How can we kill creativity? The English say that there’s more than one ways to skin a cat, but let’s think about this a bit. How can we kill creativity? … Continue reading Art And Creation (Part 10): Can We Kill Creativity?
Back in early 2020, the first covid lockdown in Greece found me reading the fragments of the presocratic Greek philosophers in combination with essays on the philosophy of art and … Continue reading How Did Hegel Interpret Heraclitus?
Over the course of the past couple of months, I wrote a series of articles on three different but interrelated themes: a. the myth of Laocoon, the Trojan priest whose … Continue reading Ancient Art & 19th Century Aesthetics
I recently wrote a blog series on Leo Tolstoy’s essay “What is Art”. The blogs mainly dealt with Tolstoy’s critique of his contemporary art and the art of the upper-classes. … Continue reading My work on Tolstoy’s ‘What is Art’
In 1952 Bert Haanstra, a dutch cinematographer, created the short documentary Panta Rhei. The name of the title translates as everything flows which is a phrase used to encapsulate the … Continue reading Panta Rhei (1952)
Nietzsche wrote a poem that has been interpreted as a dialogue with Heraclitus and his everlasting flame
Plotinus (ca 205-270 CE) was the founder of Neoplatonism, a school of philosophy inspired by Plato’s ideas some 600 years after the philosopher’s death. Plotinus was born in the Lycopolis … Continue reading Plotinus, Neoplatonism and Beauty
In a previous blog I presented a poem called “Heraclitus” by Jorge Luis Borges, the Argentinian poet and author. In that blog I also briefly introduced the pre-socratic Greek philosopher … Continue reading When Heraclitus became Borjes (part 2)
Heraclitus was a Greek philosopher from Ephesus of Asia Minor. He is said to have written only one book, On Nature, which was divided into three parts: concerning the All, … Continue reading When Heraclitus became Borjes (part 1)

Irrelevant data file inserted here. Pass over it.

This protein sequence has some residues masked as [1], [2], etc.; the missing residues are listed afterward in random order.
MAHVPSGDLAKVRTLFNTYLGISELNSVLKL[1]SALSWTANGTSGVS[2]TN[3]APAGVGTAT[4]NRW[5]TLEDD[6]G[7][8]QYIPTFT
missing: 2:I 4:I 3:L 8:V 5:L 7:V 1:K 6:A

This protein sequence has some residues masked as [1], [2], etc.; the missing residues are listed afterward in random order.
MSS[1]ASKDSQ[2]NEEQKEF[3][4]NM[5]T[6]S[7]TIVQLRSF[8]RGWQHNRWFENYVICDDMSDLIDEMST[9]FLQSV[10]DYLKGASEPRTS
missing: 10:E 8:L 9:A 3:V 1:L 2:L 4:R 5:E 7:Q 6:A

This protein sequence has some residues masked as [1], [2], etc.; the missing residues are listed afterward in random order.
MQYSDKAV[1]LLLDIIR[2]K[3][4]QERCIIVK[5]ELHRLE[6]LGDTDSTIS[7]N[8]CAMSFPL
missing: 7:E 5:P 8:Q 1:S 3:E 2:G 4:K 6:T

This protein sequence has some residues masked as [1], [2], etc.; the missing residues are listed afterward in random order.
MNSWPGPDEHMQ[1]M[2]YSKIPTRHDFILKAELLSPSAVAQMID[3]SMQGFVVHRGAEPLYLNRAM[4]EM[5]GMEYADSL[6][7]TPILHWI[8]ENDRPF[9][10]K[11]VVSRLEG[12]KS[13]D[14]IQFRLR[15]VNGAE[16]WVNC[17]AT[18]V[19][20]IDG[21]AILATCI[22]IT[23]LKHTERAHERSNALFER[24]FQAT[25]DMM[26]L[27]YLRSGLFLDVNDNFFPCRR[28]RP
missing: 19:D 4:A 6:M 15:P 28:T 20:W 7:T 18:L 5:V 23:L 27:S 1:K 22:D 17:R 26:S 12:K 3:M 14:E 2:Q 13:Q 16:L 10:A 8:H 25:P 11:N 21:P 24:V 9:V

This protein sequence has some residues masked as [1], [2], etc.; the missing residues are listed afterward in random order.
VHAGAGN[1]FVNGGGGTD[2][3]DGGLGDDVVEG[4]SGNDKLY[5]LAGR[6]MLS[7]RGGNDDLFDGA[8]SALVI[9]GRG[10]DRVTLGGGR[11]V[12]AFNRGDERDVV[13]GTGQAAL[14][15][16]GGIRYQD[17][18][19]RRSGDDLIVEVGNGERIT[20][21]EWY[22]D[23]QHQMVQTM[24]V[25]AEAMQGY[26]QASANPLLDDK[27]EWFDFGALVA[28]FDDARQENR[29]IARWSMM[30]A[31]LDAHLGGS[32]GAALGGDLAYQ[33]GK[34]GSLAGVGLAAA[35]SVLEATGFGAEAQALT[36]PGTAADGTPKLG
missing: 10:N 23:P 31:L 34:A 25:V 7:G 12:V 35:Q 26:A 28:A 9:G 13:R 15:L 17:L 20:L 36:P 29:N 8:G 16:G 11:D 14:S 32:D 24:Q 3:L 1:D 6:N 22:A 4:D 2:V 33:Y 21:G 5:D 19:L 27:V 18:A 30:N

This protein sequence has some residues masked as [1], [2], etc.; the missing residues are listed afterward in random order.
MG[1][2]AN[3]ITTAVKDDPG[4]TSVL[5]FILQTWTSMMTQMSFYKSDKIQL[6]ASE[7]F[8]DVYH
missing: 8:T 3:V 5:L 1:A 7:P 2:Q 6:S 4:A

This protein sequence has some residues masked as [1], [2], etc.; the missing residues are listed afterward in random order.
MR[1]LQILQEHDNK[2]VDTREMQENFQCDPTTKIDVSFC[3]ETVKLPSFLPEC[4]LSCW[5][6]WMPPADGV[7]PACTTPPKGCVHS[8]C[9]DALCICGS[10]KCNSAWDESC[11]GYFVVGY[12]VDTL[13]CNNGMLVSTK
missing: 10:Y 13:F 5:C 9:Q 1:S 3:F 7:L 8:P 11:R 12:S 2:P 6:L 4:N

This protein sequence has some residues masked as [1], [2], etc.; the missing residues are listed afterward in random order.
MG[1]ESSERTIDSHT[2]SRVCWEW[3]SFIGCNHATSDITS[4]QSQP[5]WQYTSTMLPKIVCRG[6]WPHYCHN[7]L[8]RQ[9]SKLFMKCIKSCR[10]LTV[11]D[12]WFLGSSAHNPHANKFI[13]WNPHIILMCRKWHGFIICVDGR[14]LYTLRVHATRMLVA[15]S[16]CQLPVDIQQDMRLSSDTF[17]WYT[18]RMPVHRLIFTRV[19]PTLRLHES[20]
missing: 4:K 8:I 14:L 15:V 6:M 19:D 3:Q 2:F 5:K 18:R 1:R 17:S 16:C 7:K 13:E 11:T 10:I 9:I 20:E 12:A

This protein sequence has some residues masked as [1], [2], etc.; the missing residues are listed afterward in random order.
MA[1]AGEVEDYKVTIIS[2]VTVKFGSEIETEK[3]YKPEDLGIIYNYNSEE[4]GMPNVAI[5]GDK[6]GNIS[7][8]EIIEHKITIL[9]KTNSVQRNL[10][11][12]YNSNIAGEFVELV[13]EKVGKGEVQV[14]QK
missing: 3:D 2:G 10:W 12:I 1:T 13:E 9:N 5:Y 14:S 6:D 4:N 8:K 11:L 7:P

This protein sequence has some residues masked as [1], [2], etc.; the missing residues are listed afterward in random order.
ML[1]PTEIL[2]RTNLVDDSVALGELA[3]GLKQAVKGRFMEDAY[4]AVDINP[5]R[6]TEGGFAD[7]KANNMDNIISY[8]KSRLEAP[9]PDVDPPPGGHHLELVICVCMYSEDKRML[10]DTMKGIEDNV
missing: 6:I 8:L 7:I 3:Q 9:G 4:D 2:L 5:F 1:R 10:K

A Prince From Western Libya by Constantine P. Cavafy Aristomenis, son of Menelaos,the Prince from Western Libya,was generally liked in Alexandriaduring the ten days he spent there.In keeping with his … Continue reading Analysis of the poem ‘A Prince From Western Libya’
Until mid-19th century, an unfinished artwork was unacceptable for both aesthetic and philosophical reasons. A result of this tendency was that collectors of ancient art (mainly Greek and Roman) would … Continue reading The lure of the Incomplete, the Imperfect and the Fragmented in Art
The Birth of Tragedy is among the most beautiful works of Friedrich Nietzsche. Overflowing with influences from Hegel, Schopenhauer and Wagner, all of whom the German philosopher later rejected, the … Continue reading Nietzsche on Raphael’s Transfiguration: The Illusion of Illusion
*cover photo: Ancient Rome, 1957, Giovanni Paolo Panini, Metropolitan Museum of Art. It should come across as paradoxical to even suggest that there are dead-ends in art. Artistic expression cannot … Continue reading Imitation in Art as a Dead-end: The reason Hegel would not Appreciate Zeuxis
Reading Hegel’s ” Aesthetics: Lectures on Fine Art”, it is difficult to remain indifferent towards the concept of the “end of art”. As is expected, this concept has been the … Continue reading The End of Art in Hegel’s Aesthetics
The following is a passage from Walter Benjamin’s essay “Theses on the Philosophy of History” (in ‘Illuminations’, translated and edited by Hannah Arendt, London, 1999). In the past I have … Continue reading History as Angelus Novus- Benjamin, Klee, Scholem
Walter Benjamin’s concept of the aura of the authentic is one of the key ideas when it comes to issues of authenticity. Benjamin developed this concept in his most celebrated … Continue reading The Aura of the Authentic: Walter Benjamin on Authenticity